Papers of John Adams, volume 18

To Thomas Jefferson

From Stephen Higginson

From John Adams to John Lamb, 31 July 1786 Adams, John Lamb, John
To John Lamb
Sir— London july 31st 1786

Mr Randall who proposes to Sail in a few Days for N York, will deliver you this Letter.1 If, I have not Overlookd any Article in your Account you have drawn Bills upon me which have been accepted & paid to the amount of 32 hundred and 12 Pounds 12 shillings Sterling for the Expenditure of which you will Account with Congress and pay the Ballance into their Treasury after paying Mr Randall his Salery. The Articles of Extra Expence for Cloathing I think Should be allowed to Mr Randall exclusive of his Salary2

If it Should not be the intention of Congress to treat farther with the Algerines every Man of Humanity must feel for our unfortunate Countrymen in Captivity and at Least it ought to be publickly known whether Congress mean to make any provision for their Comfort in the Articles of Subsistance & Cloathing that their Relations and Friends may do the Best in their Power. You will do well to represent this matter to Government, that they may give Instructions to their Ministers what to do in it— I am fully of your opinion of the Policy of treating with the Barbary Powers: but if Congress Should determine against it, they will I presume prepare a Naval 408 Force to give some Protection to their Commerce and Portugal at least will Cooperate with us perhaps Naples will do so too—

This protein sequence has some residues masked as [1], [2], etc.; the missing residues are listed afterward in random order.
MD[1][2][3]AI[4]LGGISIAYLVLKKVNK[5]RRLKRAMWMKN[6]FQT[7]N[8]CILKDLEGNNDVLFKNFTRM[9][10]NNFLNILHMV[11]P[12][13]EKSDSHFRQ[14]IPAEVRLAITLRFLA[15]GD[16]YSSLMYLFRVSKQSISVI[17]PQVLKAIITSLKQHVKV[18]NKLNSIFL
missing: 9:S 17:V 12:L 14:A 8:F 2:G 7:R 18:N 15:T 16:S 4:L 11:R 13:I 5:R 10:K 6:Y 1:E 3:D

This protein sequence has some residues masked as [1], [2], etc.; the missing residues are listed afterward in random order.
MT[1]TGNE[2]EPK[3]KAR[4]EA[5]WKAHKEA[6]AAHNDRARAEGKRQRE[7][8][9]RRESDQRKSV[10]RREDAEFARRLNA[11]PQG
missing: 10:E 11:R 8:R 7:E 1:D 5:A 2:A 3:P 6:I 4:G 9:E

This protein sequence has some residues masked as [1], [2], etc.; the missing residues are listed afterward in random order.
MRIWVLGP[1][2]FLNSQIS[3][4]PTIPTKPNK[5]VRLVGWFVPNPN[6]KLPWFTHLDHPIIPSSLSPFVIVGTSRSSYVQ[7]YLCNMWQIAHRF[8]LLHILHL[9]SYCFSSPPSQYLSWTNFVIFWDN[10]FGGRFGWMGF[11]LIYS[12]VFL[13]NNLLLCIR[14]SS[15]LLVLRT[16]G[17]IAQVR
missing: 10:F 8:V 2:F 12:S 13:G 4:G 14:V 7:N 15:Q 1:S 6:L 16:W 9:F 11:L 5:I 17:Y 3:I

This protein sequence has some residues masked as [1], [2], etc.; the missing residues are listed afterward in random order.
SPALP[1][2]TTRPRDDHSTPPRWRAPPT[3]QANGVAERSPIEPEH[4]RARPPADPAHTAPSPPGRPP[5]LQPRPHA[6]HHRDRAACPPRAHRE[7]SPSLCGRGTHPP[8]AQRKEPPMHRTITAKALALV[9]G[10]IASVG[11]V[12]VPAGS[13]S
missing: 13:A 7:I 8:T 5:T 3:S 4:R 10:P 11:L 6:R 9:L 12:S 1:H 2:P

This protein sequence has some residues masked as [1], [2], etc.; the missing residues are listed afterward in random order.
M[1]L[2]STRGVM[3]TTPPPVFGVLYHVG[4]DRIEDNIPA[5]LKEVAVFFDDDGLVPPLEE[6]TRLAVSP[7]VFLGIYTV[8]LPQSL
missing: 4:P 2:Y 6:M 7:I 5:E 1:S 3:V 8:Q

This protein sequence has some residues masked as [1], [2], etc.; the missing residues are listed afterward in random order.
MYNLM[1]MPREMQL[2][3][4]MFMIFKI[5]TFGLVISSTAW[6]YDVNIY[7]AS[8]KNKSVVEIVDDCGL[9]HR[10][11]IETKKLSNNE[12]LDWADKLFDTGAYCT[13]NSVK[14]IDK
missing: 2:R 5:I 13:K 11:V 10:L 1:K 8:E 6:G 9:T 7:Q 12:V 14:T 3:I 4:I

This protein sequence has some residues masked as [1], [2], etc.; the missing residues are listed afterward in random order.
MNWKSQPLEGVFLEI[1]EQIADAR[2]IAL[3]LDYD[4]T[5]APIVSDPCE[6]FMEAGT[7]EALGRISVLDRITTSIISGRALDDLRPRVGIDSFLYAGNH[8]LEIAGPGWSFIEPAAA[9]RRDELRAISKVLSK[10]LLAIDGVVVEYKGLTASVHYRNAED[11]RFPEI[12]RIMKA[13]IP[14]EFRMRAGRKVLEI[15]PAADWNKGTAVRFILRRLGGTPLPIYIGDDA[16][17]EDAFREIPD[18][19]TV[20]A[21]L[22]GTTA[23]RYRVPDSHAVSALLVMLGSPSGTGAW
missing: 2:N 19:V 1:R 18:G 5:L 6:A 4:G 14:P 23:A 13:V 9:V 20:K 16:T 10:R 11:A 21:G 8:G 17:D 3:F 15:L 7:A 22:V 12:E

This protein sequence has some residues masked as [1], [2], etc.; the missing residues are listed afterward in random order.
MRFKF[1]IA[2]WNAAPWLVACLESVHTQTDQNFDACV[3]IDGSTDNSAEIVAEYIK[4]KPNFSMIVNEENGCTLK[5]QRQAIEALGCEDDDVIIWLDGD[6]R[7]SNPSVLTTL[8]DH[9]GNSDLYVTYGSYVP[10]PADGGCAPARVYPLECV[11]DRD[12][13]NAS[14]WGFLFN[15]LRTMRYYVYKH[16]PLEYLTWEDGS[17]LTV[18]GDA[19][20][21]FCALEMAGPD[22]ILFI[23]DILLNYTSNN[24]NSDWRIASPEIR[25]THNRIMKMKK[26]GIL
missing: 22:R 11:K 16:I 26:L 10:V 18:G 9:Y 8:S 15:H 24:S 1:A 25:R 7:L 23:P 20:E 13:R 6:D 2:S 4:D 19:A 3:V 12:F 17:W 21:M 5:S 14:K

I am Sir yours &c &c—

LbC in AA2’s hand (Adams Papers); internal address: “Mr Lamb—”; APM Reel 113.


In both this letter and the one to John Jay of 31 July, above, JA assumed that Lamb would reach America before Paul R. Randall or shortly thereafter. But it was not until 5 Aug. 1787 that Lamb reached Boston, announcing his arrival in a letter to Jay of that date. Jay enclosed Lamb’s letter with his to Congress of 17 Aug. 1787, which Congress read on 20 Sept. (PCC, No. 91, f. 539–540; JCC , 33:506).


For Randall’s salary, see JA’s 31 July 1786 letter to Jay, and note 2, above. With regard to Lamb’s accounts, he wrote to Jay on 10 April 1788 indicating that he had arrived in New York and was ready to resolve any issues remaining from his mission. Jay recommended to Congress that the letter be referred to the Board of Treasury, but nothing further has been found regarding it ( JCC , 34:129, 132).